Why Internal Communications is More Important Than You Think

By Robert Half on April 2, 2019 at 4:00pm

An effective internal communications program in the workplace is crucial and can make a world of difference for employee morale and retention. 

“It’s easy to simply send an email to your teams, but it’s critical to take a step back and look at your strategy, and intention, around those communications,” says Amanda Deppe, senior director of internal communications and community programs at Robert Half. “For example, is it a behavioral change you want to make, or something else? You need to look at your goals and how an internal communications program can support them.”

Deppe adds that internal communications can be foundational to the employee experience. “If an employee receives a message and it doesn’t feel like it’s connected to the company, it can be confusing,” she says. “A solid internal communications strategy ensures that messages sent to employees use one clear, cohesive voice and feel authentic to an employee’s work experience.”  

Internal communications should also be inclusive of all company departments, helping a firm avoid duplicate programs or different messaging on the same topic from multiple departments. “We work a lot with departments, like human resources or IT, to help holistically support their programs or goals,” says Deppe. “We serve in a consultative capacity, helping connect people and projects across the company.”

In these ways, a solid internal communications program is essential to every company, no matter what the size. Here are some additional reasons why you should implement — or revisit — your internal communications strategy.

Why you should have an internal communications program

Retention — A good internal communications plan can help you retain employees at a time when it’s challenging to keep your best workers. When employees are updated on the company and successes are highlighted, everyone feels connected to a firm’s larger goals. Pride in your workplace and a feeling of connection to a larger purpose can help you retain top performers on your team.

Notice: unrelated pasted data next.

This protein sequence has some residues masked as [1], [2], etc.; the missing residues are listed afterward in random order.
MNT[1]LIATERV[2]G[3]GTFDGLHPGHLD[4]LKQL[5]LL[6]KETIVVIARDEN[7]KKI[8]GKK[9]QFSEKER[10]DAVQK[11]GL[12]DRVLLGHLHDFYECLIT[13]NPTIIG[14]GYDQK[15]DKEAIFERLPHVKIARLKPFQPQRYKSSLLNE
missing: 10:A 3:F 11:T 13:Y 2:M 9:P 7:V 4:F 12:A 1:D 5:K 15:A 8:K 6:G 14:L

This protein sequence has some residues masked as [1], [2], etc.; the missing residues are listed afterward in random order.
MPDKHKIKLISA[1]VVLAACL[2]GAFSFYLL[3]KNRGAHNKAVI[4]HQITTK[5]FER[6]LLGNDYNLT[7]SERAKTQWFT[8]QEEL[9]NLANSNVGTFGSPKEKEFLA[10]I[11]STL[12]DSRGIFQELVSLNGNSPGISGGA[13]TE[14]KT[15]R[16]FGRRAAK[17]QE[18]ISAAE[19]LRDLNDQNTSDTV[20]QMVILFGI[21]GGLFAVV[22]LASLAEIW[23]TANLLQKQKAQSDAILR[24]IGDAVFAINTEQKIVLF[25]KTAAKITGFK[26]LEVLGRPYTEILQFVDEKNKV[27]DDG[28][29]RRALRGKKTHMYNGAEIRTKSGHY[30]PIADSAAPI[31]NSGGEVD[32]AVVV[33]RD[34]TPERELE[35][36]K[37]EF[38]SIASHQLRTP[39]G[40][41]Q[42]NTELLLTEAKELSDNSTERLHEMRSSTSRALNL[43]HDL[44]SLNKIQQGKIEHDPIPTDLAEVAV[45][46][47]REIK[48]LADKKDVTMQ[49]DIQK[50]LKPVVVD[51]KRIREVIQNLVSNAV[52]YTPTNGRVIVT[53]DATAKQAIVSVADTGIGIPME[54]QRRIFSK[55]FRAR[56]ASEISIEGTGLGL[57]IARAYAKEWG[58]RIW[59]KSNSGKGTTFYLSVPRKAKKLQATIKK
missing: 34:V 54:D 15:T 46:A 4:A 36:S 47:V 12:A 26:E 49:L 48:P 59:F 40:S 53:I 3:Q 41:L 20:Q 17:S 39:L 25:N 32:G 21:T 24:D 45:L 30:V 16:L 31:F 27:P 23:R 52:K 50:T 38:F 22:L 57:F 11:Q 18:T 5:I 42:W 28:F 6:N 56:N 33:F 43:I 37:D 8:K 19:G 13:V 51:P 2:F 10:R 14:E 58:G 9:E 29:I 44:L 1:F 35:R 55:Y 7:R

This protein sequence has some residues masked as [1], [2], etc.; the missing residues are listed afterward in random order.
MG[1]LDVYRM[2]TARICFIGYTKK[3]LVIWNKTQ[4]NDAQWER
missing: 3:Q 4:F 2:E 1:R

Clear goals — Internal communications can help communicate a company’s goals and priorities so everyone is on the same page, which is a motivator for employees. When goals are confusing or not communicated clearly, it’s hard to figure out what work is the priority and where to focus your time. 

Control the message — Every company has a rumor mill and there’s no escaping some office gossip — but you can control the narrative by sending out the information you want people to know. This helps you avoid rumors that can lead to dissatisfaction or confusion among employees.

Communicate change — In a time when change is more the rule than the exception, internal communications is essential. Employees should have a source they trust to get clear information they need on changes, and how those changes will impact them. 

Crisis communication — If the company has an emergency or crisis situation, internal communications should be a trusted source of information. Employees can feel confident that they’re getting the most accurate and up-to-date information about how the crisis will affect them, as well as direction on what they can do (or what not to do). In addition, having one clear voice during a crisis is important to avoid rumors and alleviate any confusion about what’s going on. 

A final advantage to having a solid internal communications strategy is that when all employees are on the same page, that employee cohesion is communicated to customers — a win for the business. There’s no confusion about services available or what teams are able to deliver, for example.